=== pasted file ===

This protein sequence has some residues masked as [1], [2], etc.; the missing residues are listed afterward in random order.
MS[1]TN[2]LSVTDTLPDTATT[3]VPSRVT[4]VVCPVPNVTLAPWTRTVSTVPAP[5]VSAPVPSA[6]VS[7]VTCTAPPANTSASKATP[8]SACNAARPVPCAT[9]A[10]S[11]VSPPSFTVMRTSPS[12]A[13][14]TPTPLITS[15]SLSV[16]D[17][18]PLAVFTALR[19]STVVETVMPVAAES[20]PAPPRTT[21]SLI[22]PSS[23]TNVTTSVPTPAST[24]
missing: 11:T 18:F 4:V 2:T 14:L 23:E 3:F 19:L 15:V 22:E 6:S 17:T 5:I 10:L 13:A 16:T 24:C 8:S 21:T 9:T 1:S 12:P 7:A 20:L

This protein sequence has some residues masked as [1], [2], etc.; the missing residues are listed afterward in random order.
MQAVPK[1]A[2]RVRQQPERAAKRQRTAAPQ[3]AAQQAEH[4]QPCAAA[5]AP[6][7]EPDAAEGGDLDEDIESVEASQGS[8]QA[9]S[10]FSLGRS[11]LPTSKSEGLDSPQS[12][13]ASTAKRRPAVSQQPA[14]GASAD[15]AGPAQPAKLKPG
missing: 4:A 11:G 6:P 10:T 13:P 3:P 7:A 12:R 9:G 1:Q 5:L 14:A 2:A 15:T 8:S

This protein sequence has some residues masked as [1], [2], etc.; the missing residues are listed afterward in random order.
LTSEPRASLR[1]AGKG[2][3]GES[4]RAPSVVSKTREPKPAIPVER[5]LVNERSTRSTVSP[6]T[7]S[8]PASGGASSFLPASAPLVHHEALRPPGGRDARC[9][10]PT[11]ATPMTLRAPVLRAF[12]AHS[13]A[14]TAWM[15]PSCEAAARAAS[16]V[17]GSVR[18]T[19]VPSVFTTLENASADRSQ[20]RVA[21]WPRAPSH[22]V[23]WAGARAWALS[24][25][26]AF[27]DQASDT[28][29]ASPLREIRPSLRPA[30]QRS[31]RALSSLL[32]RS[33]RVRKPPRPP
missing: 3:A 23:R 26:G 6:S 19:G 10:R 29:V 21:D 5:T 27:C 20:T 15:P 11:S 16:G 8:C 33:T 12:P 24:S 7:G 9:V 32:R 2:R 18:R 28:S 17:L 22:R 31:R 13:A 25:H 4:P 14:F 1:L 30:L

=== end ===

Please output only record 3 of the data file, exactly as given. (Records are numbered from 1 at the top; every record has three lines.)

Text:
This protein sequence has some residues masked as [1], [2], etc.; the missing residues are listed afterward in random order.
LTSEPRASLR[1]AGKG[2][3]GES[4]RAPSVVSKTREPKPAIPVER[5]LVNERSTRSTVSP[6]T[7]S[8]PASGGASSFLPASAPLVHHEALRPPGGRDARC[9][10]PT[11]ATPMTLRAPVLRAF[12]AHS[13]A[14]TAWM[15]PSCEAAARAAS[16]V[17]GSVR[18]T[19]VPSVFTTLENASADRSQ[20]RVA[21]WPRAPSH[22]V[23]WAGARAWALS[24][25][26]AF[27]DQASDT[28][29]ASPLREIRPSLRPA[30]QRS[31]RALSSLL[32]RS[33]RVRKPPRPP
missing: 3:A 23:R 26:G 6:S 19:G 10:R 29:V 21:D 5:T 27:C 20:T 15:P 11:S 16:G 8:C 33:T 12:P 24:S 7:G 9:V 32:R 2:R 18:R 28:S 17:L 22:R 31:R 13:A 25:H 4:P 14:F 1:L 30:L